Several model outputs are put together with adequate weights to obtain a combined estimation of meteorological parameters. Weights are calculated by least-square minimization of the difference between the model and the observed field during a so-called training period. Although it can be applied successfully on the continuous parameters like temperature, humidity, wind speed and mean sea level pressure, the Multimodel SuperEnsemble gives good results also when applied on the precipitation, a parameter quite difficult to handle with standard post-processing methods. Here we present our methodology for the Multimodel precipitation forecasts, involving a new accurate statistical method for bias correction and a wide spectrum of results over Piemonte very dense non-GTS weather station network.
Ensemble-based Regional Climate Prediction: Political Impacts
Miguel, E.; Dykema, J.; Satyanath, S.; Anderson, J. G.
2008-12-01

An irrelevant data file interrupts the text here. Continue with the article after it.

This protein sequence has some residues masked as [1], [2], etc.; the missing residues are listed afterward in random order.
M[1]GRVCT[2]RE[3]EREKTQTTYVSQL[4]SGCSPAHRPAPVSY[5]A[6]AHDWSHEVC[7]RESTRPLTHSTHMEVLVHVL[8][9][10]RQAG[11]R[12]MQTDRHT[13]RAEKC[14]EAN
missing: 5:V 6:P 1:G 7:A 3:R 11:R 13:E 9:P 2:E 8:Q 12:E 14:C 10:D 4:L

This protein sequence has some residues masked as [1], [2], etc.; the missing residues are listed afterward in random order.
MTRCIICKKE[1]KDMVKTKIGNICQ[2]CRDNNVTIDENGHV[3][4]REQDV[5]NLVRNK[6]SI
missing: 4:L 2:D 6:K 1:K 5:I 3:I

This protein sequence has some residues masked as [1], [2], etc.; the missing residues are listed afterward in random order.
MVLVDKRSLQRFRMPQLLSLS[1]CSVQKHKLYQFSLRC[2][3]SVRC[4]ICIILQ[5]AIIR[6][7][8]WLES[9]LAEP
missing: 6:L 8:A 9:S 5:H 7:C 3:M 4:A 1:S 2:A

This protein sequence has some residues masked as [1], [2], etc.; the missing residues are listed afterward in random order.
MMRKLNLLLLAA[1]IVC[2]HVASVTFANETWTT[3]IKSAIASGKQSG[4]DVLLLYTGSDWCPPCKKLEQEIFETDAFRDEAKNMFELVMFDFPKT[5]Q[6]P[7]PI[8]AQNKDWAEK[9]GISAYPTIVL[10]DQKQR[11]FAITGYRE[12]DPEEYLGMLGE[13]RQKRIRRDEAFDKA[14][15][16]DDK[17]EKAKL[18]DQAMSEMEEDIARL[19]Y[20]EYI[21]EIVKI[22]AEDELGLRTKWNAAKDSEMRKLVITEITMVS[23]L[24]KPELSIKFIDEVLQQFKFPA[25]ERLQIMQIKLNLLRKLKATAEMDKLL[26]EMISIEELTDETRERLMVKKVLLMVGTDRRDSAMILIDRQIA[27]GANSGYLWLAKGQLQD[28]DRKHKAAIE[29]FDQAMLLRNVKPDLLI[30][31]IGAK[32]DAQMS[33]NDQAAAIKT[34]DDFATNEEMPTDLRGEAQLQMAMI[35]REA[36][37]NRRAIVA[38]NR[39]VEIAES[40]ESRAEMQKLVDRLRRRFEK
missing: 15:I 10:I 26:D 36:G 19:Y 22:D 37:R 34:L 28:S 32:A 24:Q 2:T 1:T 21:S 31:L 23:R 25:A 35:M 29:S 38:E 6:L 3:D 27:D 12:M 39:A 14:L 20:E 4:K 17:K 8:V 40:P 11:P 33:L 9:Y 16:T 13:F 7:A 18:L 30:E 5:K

Accurate forecasts of regional climate, including temperature and precipitation, have significant implications for human activities, not just economically but socially. Sub Saharan Africa is a region that has displayed an exceptional propensity for devastating civil wars. Recent research in political economy has revealed a strong statistical relationship between year to year fluctuations in precipitation and civil conflict in this region in the 1980s and 1990s. To investigate how climate change may modify the regional risk of civil conflict in the future requires a probabilistic regional forecast that explicitly accounts for the community's uncertainty in the evolution of rainfall under anthropogenic forcing. We approach the regional climate prediction aspect of this question through the application of a recently demonstrated method called generalized scalar prediction (Leroy et al. 2009), which predicts arbitrary scalar quantities of the climate system. This prediction method can predict change in any variable or linear combination of variables of the climate system averaged over a wide range spatial scales, from regional to hemispheric to global. Generalized scalar prediction utilizes an ensemble of model predictions to represent the community's uncertainty range in climate modeling in combination with a timeseries of any type of observational data that exhibits sensitivity to the scalar of interest. It is not necessary to prioritize models in deriving with the final prediction. We present the results of the application of generalized scalar prediction for regional forecasts of temperature and precipitation and Sub Saharan Africa. We utilize the climate predictions along with the established statistical relationship between year-to-year rainfall variability in Sub Saharan Africa to investigate the potential impact of climate change on civil conflict within that region.